Housing and the Rising GDP

The economy grew at a 6.4 percent annual rate in the first quarter driven by double-digit growth in consumption in both residential and nonresidential investment. The quarter’s growth left GDP just 0.9 percent below the pre-pandemic level reported for the fourth quarter of 2019.

Productivity Growth Looks Strong

The strong growth in the quarter also implies that the pick-up in productivity growth seen in 2020 is continuing. After growing at just a 1.0 percent annual rate for the prior decade, productivity increased by 2.5 percent from the fourth quarter of 2019 to the fourth quarter of 2020.

With hours having risen at roughly a 2.5 percent annual rate in the first quarter, today’s GDP figure implies productivity growth of close to 4.0 percent. Productivity data are notoriously erratic, and surely even more so than usual given the shutdowns and reopenings associated with the pandemic, but these data are encouraging. If productivity can remain on a faster growth path, then there will be far less basis for any concerns with inflation.

Durable Goods Consumption Continues to Soar in First Quarter

Consumption of durable goods rose at a 41.4 percent annual rate in the quarter and now stands 21.7 percent above its pre-pandemic level. This jump accounted for 2.95 percentage points of the growth in the quarter. Sales of cars and trucks rose at a 51.5 percent annual rate and are now 25.2 percent above the pre-pandemic level.

Sales of household furniture also rose sharply, reflecting the surge in home buying. Sales are now 19.6 percent above the pre-pandemic level. Purchases of recreational goods and vehicles also rose sharply and stands 29.4 percent above its pre-pandemic level. This category includes both entertainment items, such as televisions, as well as goods that would be purchased for home offices, such as computers and printers.

Nonresidential Investment Continues to Rise Rapidly

Investment in equipment and intellectual products rose at a 16.7 percent and 10.1 percent annual rate in the first quarter, respectively. Investment in equipment is now 7.5 percent above its pre-pandemic level, while investment in intellectual products is 4.6 percent higher. This is encouraging, since high levels of investment can sustain stronger productivity growth.

Investment in nonresident structures continues to lag; it declined at a 4.8 percent annual rate and is now 17.1 percent below its pre-pandemic level. This reflects the declining need for office space, as well as traditional retail space.

Housing Continues to Soar

Residential construction increased at a 10.8 percent annual rate. It is now 17.3 percent above its pre-pandemic level, pushing the housing share of GDP to 4.7 percent, its highest level since the bubble.

There is still little basis for a concern that a collapse in house prices will again crash the economy. The first quarter construction levels are still a full 2.0 percentage points below the peaks hit in the bubble. Also, there is good evidence that this surge is being driven by the fundamentals of the market as people are shifting their consumption to spend more on housing. The savings rate has been hitting record highs through the pandemic, as opposed to the record lows seen in the housing bubble years.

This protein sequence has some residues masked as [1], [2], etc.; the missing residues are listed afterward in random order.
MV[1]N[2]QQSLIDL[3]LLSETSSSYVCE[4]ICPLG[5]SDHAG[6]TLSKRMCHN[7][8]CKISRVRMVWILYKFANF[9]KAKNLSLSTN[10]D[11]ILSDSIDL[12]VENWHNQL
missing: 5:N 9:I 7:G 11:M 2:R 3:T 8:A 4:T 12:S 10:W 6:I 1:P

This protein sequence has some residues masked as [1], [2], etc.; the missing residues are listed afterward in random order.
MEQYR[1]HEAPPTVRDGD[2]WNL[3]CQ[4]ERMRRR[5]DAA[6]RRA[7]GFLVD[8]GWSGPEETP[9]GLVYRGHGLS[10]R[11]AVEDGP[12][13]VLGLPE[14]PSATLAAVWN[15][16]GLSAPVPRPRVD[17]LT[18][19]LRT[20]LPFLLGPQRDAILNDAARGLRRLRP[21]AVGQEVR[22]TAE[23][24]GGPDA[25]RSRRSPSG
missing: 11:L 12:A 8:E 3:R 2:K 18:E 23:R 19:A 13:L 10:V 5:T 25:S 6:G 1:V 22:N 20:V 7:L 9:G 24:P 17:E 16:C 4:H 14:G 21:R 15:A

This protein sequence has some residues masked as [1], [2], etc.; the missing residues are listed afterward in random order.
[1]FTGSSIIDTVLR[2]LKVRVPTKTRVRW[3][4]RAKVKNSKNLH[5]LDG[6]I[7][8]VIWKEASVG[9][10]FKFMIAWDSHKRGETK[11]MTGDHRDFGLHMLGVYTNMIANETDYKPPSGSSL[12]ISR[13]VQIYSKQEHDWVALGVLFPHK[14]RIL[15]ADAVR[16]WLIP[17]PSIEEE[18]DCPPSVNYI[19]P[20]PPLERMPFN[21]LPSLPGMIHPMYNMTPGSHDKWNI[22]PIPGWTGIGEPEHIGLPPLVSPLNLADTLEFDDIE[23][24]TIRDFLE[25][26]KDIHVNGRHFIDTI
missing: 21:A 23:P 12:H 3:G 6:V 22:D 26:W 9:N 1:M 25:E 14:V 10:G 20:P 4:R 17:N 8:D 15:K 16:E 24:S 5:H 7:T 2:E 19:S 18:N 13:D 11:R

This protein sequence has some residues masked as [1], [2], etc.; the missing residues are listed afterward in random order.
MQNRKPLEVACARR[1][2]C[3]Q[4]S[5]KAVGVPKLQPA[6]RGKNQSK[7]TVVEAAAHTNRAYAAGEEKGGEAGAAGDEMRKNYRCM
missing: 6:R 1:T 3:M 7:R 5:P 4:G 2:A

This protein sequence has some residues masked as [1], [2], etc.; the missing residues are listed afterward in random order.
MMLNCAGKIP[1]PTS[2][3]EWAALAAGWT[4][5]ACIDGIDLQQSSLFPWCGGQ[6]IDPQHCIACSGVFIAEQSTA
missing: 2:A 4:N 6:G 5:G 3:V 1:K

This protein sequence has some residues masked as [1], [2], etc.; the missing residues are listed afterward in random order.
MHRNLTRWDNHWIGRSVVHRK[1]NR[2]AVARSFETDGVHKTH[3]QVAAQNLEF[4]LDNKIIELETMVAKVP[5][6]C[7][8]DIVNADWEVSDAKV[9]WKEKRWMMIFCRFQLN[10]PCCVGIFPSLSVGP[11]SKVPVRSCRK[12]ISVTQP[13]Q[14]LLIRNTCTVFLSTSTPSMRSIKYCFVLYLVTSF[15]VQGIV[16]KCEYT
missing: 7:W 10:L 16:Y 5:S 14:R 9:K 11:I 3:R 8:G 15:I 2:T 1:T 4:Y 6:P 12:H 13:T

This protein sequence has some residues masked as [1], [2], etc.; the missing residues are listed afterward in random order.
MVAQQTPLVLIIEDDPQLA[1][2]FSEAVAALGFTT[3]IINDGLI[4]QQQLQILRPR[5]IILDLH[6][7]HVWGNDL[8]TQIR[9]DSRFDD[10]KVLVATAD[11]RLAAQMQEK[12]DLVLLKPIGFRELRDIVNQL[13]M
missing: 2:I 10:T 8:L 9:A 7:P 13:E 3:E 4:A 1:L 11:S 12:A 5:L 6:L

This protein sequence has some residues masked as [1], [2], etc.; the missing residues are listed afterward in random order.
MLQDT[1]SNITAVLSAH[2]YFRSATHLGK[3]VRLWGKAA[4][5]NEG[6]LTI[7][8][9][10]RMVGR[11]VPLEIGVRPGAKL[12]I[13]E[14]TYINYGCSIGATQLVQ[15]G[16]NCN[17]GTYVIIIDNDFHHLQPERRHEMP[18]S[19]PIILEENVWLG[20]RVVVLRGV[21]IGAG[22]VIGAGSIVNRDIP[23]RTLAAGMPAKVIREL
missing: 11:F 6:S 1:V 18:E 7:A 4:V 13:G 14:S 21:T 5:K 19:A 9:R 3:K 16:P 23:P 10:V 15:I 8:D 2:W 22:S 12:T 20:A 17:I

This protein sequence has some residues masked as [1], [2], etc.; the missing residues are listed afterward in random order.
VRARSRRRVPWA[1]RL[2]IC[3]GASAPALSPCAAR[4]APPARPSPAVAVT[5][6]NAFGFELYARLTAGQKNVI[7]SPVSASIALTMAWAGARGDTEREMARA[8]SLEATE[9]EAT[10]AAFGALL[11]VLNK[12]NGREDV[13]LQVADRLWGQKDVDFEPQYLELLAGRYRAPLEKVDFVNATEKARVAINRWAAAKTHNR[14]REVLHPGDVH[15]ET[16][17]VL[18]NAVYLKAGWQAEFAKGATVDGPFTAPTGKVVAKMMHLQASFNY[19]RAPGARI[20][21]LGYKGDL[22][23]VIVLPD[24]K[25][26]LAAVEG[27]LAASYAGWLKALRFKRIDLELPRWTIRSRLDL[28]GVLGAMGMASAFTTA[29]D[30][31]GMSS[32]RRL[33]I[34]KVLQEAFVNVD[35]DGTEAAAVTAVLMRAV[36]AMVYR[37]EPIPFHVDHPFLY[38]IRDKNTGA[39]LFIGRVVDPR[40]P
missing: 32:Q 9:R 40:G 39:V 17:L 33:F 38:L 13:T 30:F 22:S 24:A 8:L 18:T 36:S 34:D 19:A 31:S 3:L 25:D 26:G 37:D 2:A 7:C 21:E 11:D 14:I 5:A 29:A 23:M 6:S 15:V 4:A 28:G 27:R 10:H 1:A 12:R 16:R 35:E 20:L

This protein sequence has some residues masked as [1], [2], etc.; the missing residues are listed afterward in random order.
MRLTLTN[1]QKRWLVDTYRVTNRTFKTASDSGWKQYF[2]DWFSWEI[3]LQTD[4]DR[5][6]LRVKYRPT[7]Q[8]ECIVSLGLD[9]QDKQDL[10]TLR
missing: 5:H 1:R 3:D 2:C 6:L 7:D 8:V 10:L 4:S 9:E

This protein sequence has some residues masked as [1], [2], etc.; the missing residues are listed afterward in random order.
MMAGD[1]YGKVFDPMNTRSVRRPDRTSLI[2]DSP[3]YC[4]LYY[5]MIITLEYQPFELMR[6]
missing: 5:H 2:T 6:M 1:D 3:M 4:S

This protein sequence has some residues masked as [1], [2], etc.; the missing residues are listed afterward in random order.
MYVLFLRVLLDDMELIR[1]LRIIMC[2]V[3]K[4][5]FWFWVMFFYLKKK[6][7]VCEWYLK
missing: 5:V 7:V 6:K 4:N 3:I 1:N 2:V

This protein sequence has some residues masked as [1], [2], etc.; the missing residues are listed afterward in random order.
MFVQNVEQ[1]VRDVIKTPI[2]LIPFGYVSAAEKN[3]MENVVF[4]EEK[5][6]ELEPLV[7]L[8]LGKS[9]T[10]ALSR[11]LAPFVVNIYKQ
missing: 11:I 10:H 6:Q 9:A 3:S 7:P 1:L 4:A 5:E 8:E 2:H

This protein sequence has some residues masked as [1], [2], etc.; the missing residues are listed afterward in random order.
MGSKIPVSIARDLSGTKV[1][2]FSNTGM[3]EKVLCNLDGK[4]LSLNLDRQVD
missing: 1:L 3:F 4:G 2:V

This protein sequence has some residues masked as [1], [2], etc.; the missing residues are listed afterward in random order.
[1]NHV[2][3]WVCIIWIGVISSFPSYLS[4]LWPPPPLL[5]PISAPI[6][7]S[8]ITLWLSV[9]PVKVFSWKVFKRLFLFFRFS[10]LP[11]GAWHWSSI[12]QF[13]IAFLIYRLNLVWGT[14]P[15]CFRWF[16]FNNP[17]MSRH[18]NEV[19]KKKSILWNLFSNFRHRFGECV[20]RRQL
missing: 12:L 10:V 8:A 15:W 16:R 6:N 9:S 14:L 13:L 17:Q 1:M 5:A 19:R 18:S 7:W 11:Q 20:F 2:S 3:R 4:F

State and Local Government Spending and Services Continue to be Drags on the Economy

State and local government spending rose at a 1.7 percent annual rate, leaving it 1.9 percent below the pre-pandemic level. This reflects the need to make cutbacks due to revenue shortfalls, as well as the fact that many schools were closed to in-class instruction in the quarter. With the recovery act spending coming through at the end of the quarter, and most students now back in class, we will likely see strong growth in the second quarter.

Consumption of services rose at a 4.6 percent annual rate in the quarter but still stands 5.7 percent below the pre-pandemic level. This reflects the high levels of infection at the start of the quarter that prevented people from going to restaurants or seeing their doctor for nonessential care. With the progress in controlling the pandemic, we are certain to see a big jump in the current quarter.

Trade Deficit Rises Sharply in Quarter

The nominal trade deficit rose by more than 5.0 percent in the quarter to $847 billion, as imports rose 5.7 percent, while exports edged down 1.1 percent. In other times we may view a rising deficit as a drag on growth. In this recovery the trade deficit will be a major release valve for any inflationary pressures the economy develops over the course of the next couple of years.

The Future Looks Bright

The overall picture in this report is overwhelmingly positive. The growth in the quarter was strong, as expected. The sectors where recovery has been trailing, consumption of service and state and local government spending, seem likely to boom in the current quarter, pushing the economy well above its pre-pandemic level.

Furthermore, the continuation of strong productivity growth in the quarter seems likely to alleviate any inflationary pressures. Also, the trade deficit is expanding along with the economy, indicating that imports are acting as a relief valve.

This first appeared on Dean Baker’s Beat the Press blog.

Dean Baker is the senior economist at the Center for Economic and Policy Research in Washington, DC.